Superior mesenteric artery occlusion and small bowel ischaemia
Sudden onset of severe abdominal pain. Hypotensive and tachycardic with diffuse tenderness on examination. History of smoking and hypertension. ?ruptured abdominal aortic aneurysm.
Dual phase CT abdomen and pelvis
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There is no abdominal aortic aneurysm.
There are several loops of thin-walled, distended and fluid-filled small bowel with no appreciable enhancement of the bowel wall. A filling defect is present within the proximal superior mesenteric artery. There is a background of atherosclerotic disease but the coeliac axis and renal arteries enhance.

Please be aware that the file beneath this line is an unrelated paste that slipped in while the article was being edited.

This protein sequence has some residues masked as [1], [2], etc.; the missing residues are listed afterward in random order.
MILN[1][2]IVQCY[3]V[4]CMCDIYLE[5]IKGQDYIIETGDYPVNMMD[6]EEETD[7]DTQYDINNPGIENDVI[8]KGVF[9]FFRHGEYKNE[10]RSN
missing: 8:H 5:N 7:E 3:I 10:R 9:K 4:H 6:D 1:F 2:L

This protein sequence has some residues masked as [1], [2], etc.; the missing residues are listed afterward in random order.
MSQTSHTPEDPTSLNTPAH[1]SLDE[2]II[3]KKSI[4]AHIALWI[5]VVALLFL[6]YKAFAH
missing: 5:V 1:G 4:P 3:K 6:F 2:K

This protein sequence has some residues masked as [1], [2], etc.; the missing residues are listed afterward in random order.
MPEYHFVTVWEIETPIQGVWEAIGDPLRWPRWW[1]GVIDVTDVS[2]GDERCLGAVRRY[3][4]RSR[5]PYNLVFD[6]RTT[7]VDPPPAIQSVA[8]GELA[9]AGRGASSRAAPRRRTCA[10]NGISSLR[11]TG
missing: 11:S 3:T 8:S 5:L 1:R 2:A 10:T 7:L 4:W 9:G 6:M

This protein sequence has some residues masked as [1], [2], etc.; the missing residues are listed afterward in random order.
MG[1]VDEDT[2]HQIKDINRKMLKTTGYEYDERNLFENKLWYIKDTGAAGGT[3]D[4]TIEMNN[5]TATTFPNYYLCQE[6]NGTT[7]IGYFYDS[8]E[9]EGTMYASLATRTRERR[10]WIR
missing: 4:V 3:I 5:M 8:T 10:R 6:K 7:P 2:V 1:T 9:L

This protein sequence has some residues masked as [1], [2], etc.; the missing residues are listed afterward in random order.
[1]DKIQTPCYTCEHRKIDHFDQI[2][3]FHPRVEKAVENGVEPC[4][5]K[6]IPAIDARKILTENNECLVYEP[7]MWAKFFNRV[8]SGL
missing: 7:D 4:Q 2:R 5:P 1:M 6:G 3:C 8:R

Due to the non-specificity of the clinical presentation, acute superior mesenteric artery thrombosis can be a challenging diagnosis to make and requires a low index of suspicion. There is usually a background of cardiovascular risk factors, and embolism is more common than in-situ thrombosis. The affected small bowel is thin-walled but distended due to loss of muscle tone of the bowel wall. It is uncommon for surgical confirmation of the diagnosis as this condition carries a high mortality.